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ESnet's Science DMZ Design Could Help Transfer, Protect Medical Research Data


A logo of Lawrence Berkeley National Laboratory.

Researchers says the Science DMZ architecture for transferring large datasets could be adapted for use by the medical research community.

Credit: Lawrence Berkeley National Laboratory

Researchers at the U.S. Department of Energy's Lawrence Berkeley National Laboratory (Berkeley Lab) say the Energy Sciences Network's Science DMZ architecture for rapidly and securely transferring large datasets could be adapted to fulfill the needs of the medical research community.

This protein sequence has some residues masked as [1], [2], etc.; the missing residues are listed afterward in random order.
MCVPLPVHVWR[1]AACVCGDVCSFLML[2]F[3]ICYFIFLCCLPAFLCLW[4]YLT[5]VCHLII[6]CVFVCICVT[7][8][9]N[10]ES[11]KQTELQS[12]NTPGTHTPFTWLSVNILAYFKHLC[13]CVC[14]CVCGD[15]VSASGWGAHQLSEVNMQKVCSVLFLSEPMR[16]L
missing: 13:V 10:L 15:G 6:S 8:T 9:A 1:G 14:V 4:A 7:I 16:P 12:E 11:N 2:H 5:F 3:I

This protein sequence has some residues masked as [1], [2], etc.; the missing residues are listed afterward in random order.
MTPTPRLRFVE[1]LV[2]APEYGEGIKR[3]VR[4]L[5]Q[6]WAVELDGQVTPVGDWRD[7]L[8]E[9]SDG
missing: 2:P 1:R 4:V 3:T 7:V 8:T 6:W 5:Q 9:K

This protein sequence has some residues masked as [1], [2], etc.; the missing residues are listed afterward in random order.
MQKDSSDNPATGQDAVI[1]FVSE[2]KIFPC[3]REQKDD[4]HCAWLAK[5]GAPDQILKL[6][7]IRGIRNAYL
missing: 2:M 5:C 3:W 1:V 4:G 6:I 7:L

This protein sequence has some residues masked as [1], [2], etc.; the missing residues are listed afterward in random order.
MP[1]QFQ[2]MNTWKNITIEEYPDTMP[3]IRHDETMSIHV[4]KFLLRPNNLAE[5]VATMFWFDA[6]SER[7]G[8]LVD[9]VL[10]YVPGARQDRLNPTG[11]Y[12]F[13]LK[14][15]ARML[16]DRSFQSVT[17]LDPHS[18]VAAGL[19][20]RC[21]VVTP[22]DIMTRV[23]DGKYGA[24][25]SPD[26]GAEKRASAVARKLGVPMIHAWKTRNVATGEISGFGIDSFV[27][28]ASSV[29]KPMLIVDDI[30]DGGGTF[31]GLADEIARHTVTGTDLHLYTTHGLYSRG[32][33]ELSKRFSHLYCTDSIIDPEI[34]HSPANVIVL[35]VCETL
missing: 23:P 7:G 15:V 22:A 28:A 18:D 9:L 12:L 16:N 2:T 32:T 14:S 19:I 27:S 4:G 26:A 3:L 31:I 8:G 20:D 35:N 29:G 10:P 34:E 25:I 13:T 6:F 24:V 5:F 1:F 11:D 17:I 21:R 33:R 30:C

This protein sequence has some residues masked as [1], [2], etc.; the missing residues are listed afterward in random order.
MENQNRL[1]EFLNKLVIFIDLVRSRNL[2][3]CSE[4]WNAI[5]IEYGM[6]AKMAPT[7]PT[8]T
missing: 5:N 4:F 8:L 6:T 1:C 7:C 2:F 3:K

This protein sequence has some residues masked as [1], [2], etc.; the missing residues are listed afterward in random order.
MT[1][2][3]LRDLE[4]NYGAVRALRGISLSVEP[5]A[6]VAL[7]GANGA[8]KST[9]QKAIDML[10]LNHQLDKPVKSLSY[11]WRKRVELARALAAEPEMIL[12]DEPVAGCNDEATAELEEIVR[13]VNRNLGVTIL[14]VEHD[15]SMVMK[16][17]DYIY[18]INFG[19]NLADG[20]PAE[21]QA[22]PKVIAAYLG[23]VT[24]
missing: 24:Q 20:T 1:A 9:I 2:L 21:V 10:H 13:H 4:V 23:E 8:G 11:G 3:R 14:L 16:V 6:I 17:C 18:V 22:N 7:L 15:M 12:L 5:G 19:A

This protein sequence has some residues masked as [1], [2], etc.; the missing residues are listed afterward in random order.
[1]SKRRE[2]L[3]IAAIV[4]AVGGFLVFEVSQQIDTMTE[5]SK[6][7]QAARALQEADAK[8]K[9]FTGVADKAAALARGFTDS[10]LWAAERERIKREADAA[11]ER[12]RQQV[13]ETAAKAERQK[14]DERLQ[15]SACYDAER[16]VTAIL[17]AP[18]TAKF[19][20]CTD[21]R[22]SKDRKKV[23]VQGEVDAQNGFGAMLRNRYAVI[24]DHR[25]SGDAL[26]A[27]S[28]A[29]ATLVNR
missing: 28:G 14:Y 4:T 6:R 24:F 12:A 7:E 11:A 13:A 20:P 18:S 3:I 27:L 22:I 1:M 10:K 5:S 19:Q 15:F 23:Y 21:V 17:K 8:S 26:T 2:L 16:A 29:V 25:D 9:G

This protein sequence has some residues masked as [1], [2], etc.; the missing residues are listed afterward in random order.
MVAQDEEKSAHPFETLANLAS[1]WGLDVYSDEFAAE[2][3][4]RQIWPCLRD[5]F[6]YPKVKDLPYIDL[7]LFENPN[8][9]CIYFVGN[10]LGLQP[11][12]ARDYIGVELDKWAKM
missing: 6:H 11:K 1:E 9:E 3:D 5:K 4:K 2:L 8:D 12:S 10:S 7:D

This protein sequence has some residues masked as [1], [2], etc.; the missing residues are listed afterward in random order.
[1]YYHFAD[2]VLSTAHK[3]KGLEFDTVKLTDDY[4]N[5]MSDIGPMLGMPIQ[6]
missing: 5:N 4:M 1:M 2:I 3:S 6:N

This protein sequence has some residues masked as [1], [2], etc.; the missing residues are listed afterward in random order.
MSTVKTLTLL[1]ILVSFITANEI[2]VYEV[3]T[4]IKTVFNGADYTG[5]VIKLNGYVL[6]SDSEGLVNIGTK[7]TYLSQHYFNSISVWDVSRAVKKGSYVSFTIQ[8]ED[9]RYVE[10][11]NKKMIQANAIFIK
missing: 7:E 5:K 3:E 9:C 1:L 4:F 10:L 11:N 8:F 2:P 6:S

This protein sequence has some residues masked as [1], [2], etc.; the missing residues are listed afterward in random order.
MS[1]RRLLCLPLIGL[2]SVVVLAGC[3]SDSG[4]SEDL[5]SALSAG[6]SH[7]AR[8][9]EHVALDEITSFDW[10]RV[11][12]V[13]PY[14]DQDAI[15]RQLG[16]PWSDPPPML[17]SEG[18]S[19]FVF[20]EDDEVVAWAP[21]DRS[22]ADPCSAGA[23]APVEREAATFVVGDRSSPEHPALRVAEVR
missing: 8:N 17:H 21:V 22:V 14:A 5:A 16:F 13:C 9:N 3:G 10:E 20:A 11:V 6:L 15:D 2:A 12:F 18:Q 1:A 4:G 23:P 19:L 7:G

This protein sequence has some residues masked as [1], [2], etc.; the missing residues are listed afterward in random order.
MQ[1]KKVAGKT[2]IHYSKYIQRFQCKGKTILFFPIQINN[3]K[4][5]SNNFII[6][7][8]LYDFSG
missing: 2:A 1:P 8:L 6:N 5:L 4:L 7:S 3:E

"By implementing a Medical Science DMZ architecture...biomedical researchers can leverage the scale provided by high-performance computer and cloud storage facilities and national high-speed research networks while preserving privacy and meeting regulatory requirements," says Berkeley Lab's Sean Peisert. "Access would of course need to be properly authenticated, but unlocking the world's medical information could yield enormous benefits."

The researchers describe a Medical Science DMZ as "a method or approach that allows data flows at scale while simultaneously addressing the [Health Insurance Portability and Accountability Act] Security Rule and related regulations governing biomedical data and appropriately managing risk." Use cases involve encrypted data transfers, with authenticated and authorized users the sole initiators.

From Berkeley Lab News Center
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